Help and Advice on How To Render Internal & External Walls
Help and advice on rendering internal and external walls by a qualified plasterer and renderer.
What is Render & why use it ?
Render is a measured mixture of water, sand, and cement. Render is applied similar to plaster, but has a more durable and longer lasting finish.
The mixture remains hard for many years and helps protect the buildings structure from the elements.
Internal render is usually used when there has been a damp problem. Normal plaster or plaster boards may rot and begin to crumble quite quickly if the damp continues to perforate the external brick or block work.
Internal rendering permits a solid inner skin on the damp walls which is mainly impervious to moisture from outside.
The render can be skimmed over with plaster afterwards to create a perfectly even finish which is more moisture resistant.
How To Mix Render
Correct measurements are the key to a durable and long lasting render. The same as most mortar mixes, the mixture is three measurements of sand to one measurement of cement. 3 to 1.
Use a bucket, spade, or other large measuring implement to ensure correct quantities are used. Local qualified plasterers or renders will mix render in the same way.
Ideal For Home Mixing
A simple method of mixing all types of plaster, mortar or render is the drill attachment mixing implement. Cheap enough to keep in the garage for when ever it is needed. Simply fit into a drill and begin whisking.
Mixing in a cement mixer will take most of the labor out of the job in hand, or even hire someone to mix on your behalf. If using a mixer, turn the machine on, add some water, then add the 3 to 1 mix.
Add PVA to the water and stir well prior to adding sand or cement. This will act as a waterproof barrier within the set render.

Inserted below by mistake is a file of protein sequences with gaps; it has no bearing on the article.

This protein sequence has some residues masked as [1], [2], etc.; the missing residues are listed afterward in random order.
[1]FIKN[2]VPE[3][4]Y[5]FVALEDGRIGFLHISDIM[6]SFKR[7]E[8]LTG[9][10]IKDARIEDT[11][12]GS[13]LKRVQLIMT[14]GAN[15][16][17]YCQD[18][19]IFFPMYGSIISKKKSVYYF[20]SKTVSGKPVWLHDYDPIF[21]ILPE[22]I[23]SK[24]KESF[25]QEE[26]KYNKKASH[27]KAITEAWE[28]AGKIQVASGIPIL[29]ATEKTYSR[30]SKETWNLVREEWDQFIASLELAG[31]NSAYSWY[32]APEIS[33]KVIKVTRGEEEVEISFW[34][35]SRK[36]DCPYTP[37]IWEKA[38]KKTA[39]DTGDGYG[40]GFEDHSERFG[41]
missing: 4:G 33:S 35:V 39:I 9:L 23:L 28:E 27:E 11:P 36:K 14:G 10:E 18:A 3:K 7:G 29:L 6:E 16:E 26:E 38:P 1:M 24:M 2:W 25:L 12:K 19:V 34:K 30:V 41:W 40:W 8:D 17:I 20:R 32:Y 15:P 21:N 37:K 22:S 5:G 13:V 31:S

The mixture needs to be seen 'folding' whilst the mixer is turning. This means not to stiff, but wet enough to spread without falling all over the floor.
Whether rendering inside or outside, ensure that the render remains above the damp proof course (DPC)
With external render, ensure a bell cast bead is placed on the wall JUST above the DPC.
Internal render can stop just above where the skirting board will be.
Most render is applied to a height of 1100mm above floor level.
Help with rendering begins with preparing the wall to be rendered. Remove any loose pieces and locate the piece most protruding from the wall.
This protruding piece is called the highest piece and and will be the shallowest part of the rendered wall.
Coat the entire wall with a 50/50 mix of PVA Bonding Agent and water. This will help with suction and remove more dust and particles. Allow the PVA mix to go tacky before applying any render.
The scratch coat is the first layer of render to be placed on the wall. This is typically up to 10 mm thick. Once the render has been applied to the wall, use a straight edge (about 1.8 - 2 m long) to smooth over the render.
Use the straight edge both vertically and horizontally. Gently scrape off the lumps and mounds of render protruding out. This should leave a more or less flat wall. Now scratch it.
The scratching will give a 'key' or 'biting point' for the top layer of internal or external render. Always scratch horizontally, this helps prevent any moisture from forming at the bottom of the wall.
Scratcher for Render or Plaster
The top coat of render is usually about 5 mm thick. This coat is simply to cover over the scratch coat and leave a smooth finish. Use a long level to ensure that the wall is straight both vertically and horizontally.
Rubbing up render means using a plastic float in circular motions to leave a sandstone effect. Whilst this is being done, any small dents can be filled in with moist render mix.
The render is to wet to rub up, if when rubbing up the render is being dragged. On hot days, only render small areas and then rub up before applying render to another part of the wall.
Skimming Over Render
Using finishing plaster, it is possible to skim over render. Apply a liberal coat of PVA onto the render, then skim over with plaster.
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